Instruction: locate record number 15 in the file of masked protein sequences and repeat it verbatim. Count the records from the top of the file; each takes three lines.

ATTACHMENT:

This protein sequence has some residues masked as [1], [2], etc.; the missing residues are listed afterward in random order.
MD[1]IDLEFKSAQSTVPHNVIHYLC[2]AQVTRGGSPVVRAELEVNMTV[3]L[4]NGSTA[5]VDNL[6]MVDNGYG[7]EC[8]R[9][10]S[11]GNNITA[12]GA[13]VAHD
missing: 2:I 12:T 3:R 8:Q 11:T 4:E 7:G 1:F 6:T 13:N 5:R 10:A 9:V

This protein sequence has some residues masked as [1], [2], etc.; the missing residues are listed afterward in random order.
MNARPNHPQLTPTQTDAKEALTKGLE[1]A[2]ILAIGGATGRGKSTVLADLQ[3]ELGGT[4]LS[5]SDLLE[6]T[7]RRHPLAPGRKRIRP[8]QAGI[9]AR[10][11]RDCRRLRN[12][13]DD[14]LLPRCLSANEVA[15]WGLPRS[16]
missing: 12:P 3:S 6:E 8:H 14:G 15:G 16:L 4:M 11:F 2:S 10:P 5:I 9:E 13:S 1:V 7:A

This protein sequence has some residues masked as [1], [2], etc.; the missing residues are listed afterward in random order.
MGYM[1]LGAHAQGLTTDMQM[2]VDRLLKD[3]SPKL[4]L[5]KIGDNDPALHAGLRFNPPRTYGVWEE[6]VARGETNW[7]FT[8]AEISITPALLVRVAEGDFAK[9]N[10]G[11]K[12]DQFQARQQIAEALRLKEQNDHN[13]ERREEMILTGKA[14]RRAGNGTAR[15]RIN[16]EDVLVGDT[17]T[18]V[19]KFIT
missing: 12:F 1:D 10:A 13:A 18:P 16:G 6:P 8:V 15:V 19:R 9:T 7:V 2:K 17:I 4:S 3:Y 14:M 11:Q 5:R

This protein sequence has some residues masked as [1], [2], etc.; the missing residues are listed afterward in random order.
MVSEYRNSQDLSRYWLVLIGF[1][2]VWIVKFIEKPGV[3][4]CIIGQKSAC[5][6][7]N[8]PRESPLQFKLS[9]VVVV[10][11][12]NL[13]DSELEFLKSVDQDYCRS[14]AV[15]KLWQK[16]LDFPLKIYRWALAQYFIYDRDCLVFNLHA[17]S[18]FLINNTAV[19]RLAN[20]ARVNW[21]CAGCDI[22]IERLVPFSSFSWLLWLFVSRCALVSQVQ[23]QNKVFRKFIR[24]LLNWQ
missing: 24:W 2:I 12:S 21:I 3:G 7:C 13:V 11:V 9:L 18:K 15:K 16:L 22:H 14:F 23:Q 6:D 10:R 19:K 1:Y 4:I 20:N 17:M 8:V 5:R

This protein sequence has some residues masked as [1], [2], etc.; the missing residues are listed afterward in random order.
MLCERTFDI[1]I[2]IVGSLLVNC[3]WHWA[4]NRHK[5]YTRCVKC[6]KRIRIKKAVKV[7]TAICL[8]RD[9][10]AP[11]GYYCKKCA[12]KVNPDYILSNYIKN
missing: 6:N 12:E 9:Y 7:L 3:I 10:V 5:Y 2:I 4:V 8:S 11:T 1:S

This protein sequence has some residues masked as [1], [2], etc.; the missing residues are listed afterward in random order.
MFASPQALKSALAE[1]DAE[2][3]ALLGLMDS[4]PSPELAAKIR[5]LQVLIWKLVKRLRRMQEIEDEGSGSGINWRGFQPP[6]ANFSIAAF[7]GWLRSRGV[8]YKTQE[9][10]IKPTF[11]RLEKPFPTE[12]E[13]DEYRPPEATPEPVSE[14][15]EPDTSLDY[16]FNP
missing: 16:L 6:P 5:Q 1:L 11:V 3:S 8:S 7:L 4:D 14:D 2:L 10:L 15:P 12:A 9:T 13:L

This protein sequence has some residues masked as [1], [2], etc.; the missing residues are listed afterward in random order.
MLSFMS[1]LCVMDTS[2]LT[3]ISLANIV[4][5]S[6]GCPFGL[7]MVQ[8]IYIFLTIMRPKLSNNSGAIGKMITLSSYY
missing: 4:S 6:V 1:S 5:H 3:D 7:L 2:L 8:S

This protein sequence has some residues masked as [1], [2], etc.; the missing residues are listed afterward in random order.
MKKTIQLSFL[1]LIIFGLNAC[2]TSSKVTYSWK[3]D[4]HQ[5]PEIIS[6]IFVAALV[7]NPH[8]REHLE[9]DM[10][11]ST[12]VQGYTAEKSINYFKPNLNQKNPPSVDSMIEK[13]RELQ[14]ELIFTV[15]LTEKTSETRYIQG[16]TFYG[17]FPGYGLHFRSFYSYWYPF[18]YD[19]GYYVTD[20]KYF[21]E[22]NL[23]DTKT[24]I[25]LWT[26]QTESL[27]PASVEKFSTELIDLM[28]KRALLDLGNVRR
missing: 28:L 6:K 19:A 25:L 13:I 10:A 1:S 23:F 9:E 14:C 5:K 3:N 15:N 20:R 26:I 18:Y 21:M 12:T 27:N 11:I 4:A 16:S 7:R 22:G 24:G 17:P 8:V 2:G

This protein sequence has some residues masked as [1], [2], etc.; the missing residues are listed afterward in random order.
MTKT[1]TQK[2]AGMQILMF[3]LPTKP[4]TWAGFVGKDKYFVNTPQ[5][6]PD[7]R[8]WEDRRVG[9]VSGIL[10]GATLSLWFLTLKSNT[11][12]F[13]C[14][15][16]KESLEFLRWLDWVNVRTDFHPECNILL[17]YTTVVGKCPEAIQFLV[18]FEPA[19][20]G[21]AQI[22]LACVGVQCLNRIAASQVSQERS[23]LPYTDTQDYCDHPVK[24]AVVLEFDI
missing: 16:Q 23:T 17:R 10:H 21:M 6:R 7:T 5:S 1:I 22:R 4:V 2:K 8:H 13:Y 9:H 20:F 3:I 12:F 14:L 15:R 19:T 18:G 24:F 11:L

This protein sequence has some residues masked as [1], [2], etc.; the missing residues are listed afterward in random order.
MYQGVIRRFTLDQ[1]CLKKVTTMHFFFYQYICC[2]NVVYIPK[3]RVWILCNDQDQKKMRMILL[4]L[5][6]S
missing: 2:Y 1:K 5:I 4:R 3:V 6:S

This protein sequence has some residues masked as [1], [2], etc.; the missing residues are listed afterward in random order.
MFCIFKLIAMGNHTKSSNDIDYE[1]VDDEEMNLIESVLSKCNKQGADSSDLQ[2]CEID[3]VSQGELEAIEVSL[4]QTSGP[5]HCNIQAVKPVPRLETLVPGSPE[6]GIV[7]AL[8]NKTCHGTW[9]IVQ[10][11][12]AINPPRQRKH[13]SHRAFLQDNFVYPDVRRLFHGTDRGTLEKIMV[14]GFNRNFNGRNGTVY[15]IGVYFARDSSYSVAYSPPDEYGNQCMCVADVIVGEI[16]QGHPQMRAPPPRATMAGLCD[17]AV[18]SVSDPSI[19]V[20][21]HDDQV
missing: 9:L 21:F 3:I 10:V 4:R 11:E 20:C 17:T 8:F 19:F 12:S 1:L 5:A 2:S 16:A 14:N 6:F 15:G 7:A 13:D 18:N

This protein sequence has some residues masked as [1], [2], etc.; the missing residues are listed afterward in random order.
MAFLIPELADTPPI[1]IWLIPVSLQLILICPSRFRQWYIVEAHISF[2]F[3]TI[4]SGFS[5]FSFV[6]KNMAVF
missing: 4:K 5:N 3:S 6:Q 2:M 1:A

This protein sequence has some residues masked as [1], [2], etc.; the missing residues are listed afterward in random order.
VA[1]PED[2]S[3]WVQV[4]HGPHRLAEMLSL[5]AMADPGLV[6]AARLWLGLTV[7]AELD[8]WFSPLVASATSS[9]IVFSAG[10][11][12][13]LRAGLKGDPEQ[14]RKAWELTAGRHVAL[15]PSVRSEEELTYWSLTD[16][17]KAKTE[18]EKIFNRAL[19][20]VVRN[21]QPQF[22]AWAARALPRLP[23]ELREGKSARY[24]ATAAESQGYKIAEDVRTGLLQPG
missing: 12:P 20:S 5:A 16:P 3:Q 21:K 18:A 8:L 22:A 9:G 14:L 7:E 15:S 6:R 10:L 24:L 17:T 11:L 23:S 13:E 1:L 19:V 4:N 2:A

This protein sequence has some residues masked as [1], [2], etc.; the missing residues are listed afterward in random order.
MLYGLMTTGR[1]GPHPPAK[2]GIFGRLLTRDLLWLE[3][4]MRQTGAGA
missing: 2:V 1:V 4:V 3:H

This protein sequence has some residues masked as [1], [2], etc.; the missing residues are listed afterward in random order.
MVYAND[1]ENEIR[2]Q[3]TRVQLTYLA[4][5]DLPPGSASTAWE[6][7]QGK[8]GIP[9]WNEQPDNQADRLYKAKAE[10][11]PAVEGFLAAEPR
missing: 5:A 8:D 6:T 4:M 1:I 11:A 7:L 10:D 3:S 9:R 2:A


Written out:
This protein sequence has some residues masked as [1], [2], etc.; the missing residues are listed afterward in random order.
MVYAND[1]ENEIR[2]Q[3]TRVQLTYLA[4][5]DLPPGSASTAWE[6][7]QGK[8]GIP[9]WNEQPDNQADRLYKAKAE[10][11]PAVEGFLAAEPR
missing: 5:A 8:D 6:T 4:M 1:I 11:A 7:L 10:D 3:S 9:R 2:A